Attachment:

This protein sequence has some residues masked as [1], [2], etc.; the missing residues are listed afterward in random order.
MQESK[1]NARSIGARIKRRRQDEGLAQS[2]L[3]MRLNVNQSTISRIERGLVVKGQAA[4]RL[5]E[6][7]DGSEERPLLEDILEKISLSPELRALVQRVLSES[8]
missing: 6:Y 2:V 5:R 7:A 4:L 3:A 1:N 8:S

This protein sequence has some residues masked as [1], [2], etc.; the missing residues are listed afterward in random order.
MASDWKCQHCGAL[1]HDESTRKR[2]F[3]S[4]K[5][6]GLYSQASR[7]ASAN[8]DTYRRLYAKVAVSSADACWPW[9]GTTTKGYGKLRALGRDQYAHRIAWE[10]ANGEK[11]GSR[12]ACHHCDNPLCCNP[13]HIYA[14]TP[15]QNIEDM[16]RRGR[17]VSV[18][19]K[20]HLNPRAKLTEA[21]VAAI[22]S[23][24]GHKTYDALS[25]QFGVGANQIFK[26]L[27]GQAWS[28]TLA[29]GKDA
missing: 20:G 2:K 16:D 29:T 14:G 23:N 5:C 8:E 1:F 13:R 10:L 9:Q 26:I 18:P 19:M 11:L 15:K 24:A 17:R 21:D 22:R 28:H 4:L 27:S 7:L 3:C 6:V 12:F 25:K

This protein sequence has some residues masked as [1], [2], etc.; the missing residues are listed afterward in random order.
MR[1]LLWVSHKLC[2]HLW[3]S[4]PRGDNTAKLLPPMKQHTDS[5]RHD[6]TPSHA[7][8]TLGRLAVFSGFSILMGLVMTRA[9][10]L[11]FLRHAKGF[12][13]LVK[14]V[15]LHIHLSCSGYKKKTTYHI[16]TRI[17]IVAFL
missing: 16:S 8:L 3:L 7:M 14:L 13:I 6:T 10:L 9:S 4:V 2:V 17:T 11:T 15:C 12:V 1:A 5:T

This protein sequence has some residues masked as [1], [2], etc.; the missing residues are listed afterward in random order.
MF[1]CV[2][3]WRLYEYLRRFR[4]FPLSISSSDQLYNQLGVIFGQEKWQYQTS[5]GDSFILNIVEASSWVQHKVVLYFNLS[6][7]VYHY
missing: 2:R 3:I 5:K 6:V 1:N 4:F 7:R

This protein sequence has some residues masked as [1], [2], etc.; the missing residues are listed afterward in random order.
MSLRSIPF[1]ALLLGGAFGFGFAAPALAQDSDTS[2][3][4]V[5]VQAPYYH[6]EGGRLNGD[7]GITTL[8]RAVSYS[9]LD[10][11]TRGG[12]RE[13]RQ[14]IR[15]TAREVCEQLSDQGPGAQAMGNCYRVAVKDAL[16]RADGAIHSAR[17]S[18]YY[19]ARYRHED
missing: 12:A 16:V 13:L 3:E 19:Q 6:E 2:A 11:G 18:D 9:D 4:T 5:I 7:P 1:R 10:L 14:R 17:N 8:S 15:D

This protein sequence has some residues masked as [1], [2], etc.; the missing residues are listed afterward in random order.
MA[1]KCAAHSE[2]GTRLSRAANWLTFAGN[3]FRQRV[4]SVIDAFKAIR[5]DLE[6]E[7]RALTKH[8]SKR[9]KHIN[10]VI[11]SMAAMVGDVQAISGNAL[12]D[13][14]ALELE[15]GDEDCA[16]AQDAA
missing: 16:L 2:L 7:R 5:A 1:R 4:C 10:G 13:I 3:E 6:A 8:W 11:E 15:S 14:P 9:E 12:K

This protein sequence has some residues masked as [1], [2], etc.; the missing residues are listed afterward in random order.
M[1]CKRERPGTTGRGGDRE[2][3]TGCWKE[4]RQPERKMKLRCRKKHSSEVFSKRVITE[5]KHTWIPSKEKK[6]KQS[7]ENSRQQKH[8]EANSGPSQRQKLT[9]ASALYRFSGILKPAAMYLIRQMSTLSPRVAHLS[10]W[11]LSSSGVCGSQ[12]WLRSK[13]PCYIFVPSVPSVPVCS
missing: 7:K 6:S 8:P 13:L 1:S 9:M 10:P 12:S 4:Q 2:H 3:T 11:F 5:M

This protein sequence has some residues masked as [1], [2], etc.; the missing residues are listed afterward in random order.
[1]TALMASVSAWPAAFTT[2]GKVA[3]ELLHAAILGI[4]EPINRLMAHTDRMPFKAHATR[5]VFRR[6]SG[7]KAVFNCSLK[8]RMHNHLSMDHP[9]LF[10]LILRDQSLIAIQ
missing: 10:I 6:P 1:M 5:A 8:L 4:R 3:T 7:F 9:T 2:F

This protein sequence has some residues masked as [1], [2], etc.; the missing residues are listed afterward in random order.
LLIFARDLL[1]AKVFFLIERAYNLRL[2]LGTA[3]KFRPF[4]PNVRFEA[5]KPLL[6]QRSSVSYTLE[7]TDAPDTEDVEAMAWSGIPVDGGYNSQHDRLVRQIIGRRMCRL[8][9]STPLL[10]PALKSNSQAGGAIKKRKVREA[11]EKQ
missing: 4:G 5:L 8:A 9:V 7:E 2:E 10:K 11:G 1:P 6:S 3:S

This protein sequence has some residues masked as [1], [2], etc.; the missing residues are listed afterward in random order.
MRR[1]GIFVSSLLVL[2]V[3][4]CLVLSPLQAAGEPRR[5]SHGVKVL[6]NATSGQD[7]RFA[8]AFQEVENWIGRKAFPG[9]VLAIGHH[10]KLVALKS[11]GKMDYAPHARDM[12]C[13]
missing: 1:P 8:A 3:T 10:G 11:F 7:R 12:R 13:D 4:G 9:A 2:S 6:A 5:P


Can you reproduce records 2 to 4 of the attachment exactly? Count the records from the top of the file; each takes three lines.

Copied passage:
This protein sequence has some residues masked as [1], [2], etc.; the missing residues are listed afterward in random order.
MASDWKCQHCGAL[1]HDESTRKR[2]F[3]S[4]K[5][6]GLYSQASR[7]ASAN[8]DTYRRLYAKVAVSSADACWPW[9]GTTTKGYGKLRALGRDQYAHRIAWE[10]ANGEK[11]GSR[12]ACHHCDNPLCCNP[13]HIYA[14]TP[15]QNIEDM[16]RRGR[17]VSV[18][19]K[20]HLNPRAKLTEA[21]VAAI[22]S[23][24]GHKTYDALS[25]QFGVGANQIFK[26]L[27]GQAWS[28]TLA[29]GKDA
missing: 20:G 2:K 16:D 29:T 14:G 23:N 5:C 8:E 1:F 13:R 10:L 9:Q 26:I 18:P 19:M 11:L 15:K 24:A 17:R 21:D 22:R 28:H 4:L 27:S 7:L 3:C 6:V 12:F 25:K

This protein sequence has some residues masked as [1], [2], etc.; the missing residues are listed afterward in random order.
MR[1]LLWVSHKLC[2]HLW[3]S[4]PRGDNTAKLLPPMKQHTDS[5]RHD[6]TPSHA[7][8]TLGRLAVFSGFSILMGLVMTRA[9][10]L[11]FLRHAKGF[12][13]LVK[14]V[15]LHIHLSCSGYKKKTTYHI[16]TRI[17]IVAFL
missing: 16:S 8:L 3:L 7:M 14:L 13:I 6:T 10:L 9:S 4:V 2:V 17:T 11:T 15:C 12:V 1:A 5:T

This protein sequence has some residues masked as [1], [2], etc.; the missing residues are listed afterward in random order.
MF[1]CV[2][3]WRLYEYLRRFR[4]FPLSISSSDQLYNQLGVIFGQEKWQYQTS[5]GDSFILNIVEASSWVQHKVVLYFNLS[6][7]VYHY
missing: 2:R 3:I 5:K 6:V 1:N 4:F 7:R